City manager Gary Person talked about the history of the town and the next big fork in the road that Sidney came to, “We were very much down in the dumps during the 70s and 80s. We’d lost our major employer when the Sioux Arm Depot closed their doors in 1967, then the oil industry played out in the area and the agricultural industry went through a real depression in the early 80s. We were feeling sorry for ourselves and hoping that some of those jobs we’d lost would come back.”
He went on, “Interstate 80 was built 2 miles south of the town. It was completed in 1973 but we didn’t decide to take infrastructure out there until 1988. Twice, the city council voted down spending the money to get water and sewer out there. We finally were able to put a plan together that cost us $4 million and got started out there with a truck stop and hotel. Shortly afterwards Cabela’s decided to put their first flagship store out there and then their corporate headquarters.”
Not that Cabela’s abandoned the downtown area. One of their major operations is still located there in a former retail big-box (not theirs) adjacent to the downtown. In addition they’ve helped to back the Main Street revitalization with a $200,000 challenge grant that allowed Megan McGown, head of the local Chamber and Main Street manager to expand, “We started with one retailer who redid their Coffee Corner in 2005 without any incentive. People saw what they did and the city set up the incentive program which Cabela’s doubled so that if someone spends $20,000 they get half of their investment back. We’ve got 22 approved for this project and already have 12 that are completed.”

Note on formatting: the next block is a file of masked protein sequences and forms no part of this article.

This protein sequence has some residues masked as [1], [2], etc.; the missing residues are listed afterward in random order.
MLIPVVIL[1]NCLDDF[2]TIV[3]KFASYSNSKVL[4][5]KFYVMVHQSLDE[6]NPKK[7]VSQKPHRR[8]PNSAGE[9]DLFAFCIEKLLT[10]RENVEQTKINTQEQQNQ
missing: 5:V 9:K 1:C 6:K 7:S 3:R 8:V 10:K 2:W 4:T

The Sidney Main Street is a model that other towns should look at. It is going to be spectacular when completed!
I’m convinced that Sidney has recently completed another of those “Fork in the Road” projects. With only 13” of rain per year, western NE is a semi-arid area and from what I’ve seen, water is going to become the petroleum of this century. A $14 million new water field and distribution system has been built over the past three years. Gary Person told me, “We had to go 22 miles north to get into the Ogallala Aquifer. We had to go down 1,500 feet to get the quantity and quality of water that we needed. We laid a 36” water line to bring back here to Sidney.”
Sidney is a town looking forward, but the foundation laid in 1988 with the expansion out to the interstates has paid huge dividends. Over 2,500 people work out at that exit, as it has become THE PLACE to stop for the 8,000+ cars and trucks that pass by each day on I-80. Retail sales in the town have climbed from $46 million in 1990 to over $150 million today; lodging revenues have more than quadrupled from $1.1 million to $6.0 million; building permits have increased from $2.0 million to $16 million in 2007; and the town has gone from building 1 to 6 housing units/year in the late 80s to 40 to 60 today.
Sidney is a town on the move! I’m glad that they went down the right paths when they’ve come to critical forks in the road.